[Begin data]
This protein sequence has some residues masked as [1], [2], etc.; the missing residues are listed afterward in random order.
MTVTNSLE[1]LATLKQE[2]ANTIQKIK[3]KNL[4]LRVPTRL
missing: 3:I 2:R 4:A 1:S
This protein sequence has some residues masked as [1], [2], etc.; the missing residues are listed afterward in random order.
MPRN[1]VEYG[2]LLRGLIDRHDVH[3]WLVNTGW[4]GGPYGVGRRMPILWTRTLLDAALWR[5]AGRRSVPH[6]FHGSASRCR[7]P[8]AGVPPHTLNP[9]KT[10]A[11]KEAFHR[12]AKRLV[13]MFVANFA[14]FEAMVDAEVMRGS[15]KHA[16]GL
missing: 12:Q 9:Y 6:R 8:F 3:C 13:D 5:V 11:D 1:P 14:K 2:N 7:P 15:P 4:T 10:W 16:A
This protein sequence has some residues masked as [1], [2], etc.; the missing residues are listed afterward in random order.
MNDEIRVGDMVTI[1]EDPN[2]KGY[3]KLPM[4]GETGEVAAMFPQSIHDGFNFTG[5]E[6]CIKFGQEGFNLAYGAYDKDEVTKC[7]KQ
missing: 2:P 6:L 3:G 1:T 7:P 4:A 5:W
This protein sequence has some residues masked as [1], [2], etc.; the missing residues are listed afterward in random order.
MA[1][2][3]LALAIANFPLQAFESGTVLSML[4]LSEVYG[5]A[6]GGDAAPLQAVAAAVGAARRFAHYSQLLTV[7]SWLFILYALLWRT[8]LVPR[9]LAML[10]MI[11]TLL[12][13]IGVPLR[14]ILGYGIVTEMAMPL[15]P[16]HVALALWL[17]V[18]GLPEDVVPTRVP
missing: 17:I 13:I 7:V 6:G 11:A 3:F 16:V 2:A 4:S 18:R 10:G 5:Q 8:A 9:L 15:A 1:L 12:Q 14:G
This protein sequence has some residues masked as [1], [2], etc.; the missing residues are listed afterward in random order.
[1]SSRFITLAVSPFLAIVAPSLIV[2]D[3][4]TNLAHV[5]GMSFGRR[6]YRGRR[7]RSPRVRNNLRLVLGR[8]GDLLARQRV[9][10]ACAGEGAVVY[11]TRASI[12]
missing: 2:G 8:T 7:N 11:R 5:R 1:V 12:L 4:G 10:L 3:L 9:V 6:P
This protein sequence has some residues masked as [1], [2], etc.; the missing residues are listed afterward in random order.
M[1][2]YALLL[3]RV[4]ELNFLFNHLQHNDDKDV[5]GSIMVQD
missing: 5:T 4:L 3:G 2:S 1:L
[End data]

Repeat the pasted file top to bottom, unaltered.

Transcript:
This protein sequence has some residues masked as [1], [2], etc.; the missing residues are listed afterward in random order.
MTVTNSLE[1]LATLKQE[2]ANTIQKIK[3]KNL[4]LRVPTRL
missing: 3:I 2:R 4:A 1:S
This protein sequence has some residues masked as [1], [2], etc.; the missing residues are listed afterward in random order.
MPRN[1]VEYG[2]LLRGLIDRHDVH[3]WLVNTGW[4]GGPYGVGRRMPILWTRTLLDAALWR[5]AGRRSVPH[6]FHGSASRCR[7]P[8]AGVPPHTLNP[9]KT[10]A[11]KEAFHR[12]AKRLV[13]MFVANFA[14]FEAMVDAEVMRGS[15]KHA[16]GL
missing: 12:Q 9:Y 6:R 8:F 3:C 13:D 5:V 11:D 1:P 14:K 2:N 7:P 15:P 4:T 10:W 16:A
This protein sequence has some residues masked as [1], [2], etc.; the missing residues are listed afterward in random order.
MNDEIRVGDMVTI[1]EDPN[2]KGY[3]KLPM[4]GETGEVAAMFPQSIHDGFNFTG[5]E[6]CIKFGQEGFNLAYGAYDKDEVTKC[7]KQ
missing: 2:P 6:L 3:G 1:T 7:P 4:A 5:W
This protein sequence has some residues masked as [1], [2], etc.; the missing residues are listed afterward in random order.
MA[1][2][3]LALAIANFPLQAFESGTVLSML[4]LSEVYG[5]A[6]GGDAAPLQAVAAAVGAARRFAHYSQLLTV[7]SWLFILYALLWRT[8]LVPR[9]LAML[10]MI[11]TLL[12][13]IGVPLR[14]ILGYGIVTEMAMPL[15]P[16]HVALALWL[17]V[18]GLPEDVVPTRVP
missing: 17:I 13:I 7:V 6:G 11:A 3:F 16:V 2:A 4:S 18:R 10:G 5:Q 8:A 9:L 15:A 1:L 12:Q 14:G
This protein sequence has some residues masked as [1], [2], etc.; the missing residues are listed afterward in random order.
[1]SSRFITLAVSPFLAIVAPSLIV[2]D[3][4]TNLAHV[5]GMSFGRR[6]YRGRR[7]RSPRVRNNLRLVLGR[8]GDLLARQRV[9][10]ACAGEGAVVY[11]TRASI[12]
missing: 2:G 8:T 7:N 11:R 5:R 1:V 12:L 4:G 10:L 3:L 9:V 6:P
This protein sequence has some residues masked as [1], [2], etc.; the missing residues are listed afterward in random order.
M[1][2]YALLL[3]RV[4]ELNFLFNHLQHNDDKDV[5]GSIMVQD
missing: 5:T 4:L 3:G 2:S 1:L